I’ve spent the last two weeks at Day of the Dead Festival, or Dia de los Muertos to give it it’s Spanish name. The festival is a huge celebration in Mexico and a chance for families and friends to comes together and celebrate the lives of their dead loved ones.
In traditional Mexican culture it’s believed that on November 1st souls come back to the living for just 24 hours. It’s down to the living relatives to be there to greet them with the pleasures they enjoyed most in life.
If you’re going to celebrate you may as well drag it out, so thanks to the date Halloween is also included in the celebrations (controversially) and so for three days – from 31 October to 2 November – Mexicans get together to share stories and remember their dead loved ones.
Day of the Dead Festival is so much fun!
After a lot of research I decided the best place to celebrate Day of the Dead Festival was in Oaxaca City thanks to the amount of indigenous people who call Oaxaca home, and were there to keep the traditions alive. And these traditions include parades, altars, decorations, skulls made from sugar, fancy dress, face paint, music, fireworks, dancing, all night vigils, tamales, special mole dishes and more.
Day of the Dead is to Mexicans, what Christmas is to much of England, Diwali is to India or Thanksgiving in the USA – children who’ve moved away for education or work will always try their hardest to return home to be with their families.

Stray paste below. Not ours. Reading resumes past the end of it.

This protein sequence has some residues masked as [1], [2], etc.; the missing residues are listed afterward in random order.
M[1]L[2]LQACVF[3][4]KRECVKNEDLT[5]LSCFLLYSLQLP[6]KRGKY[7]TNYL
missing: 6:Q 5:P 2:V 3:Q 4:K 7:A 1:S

The graveyards are where it’s at during Day of the Dead Festival. Dedicated Mexicans stay up all night to be with their loved ones when they arrive. It’s the only 24 hours they’ll be with them all year so it’s time to party!
The whole family will get together to perform an all night vigil, not a morbid one though. There’ll be music, dancing, stories and plenty of Mezcal (like Tequila, but dirtier) and food to get them through until morning.
Day of the Dead Festival is a big party hosted by the living for the dead. The wealth of traditions and deep meanings come together to celebrate life and death. It’s a way to accept death and that it will happen to everyone, and to laugh about that and there’s no way of getting away from it.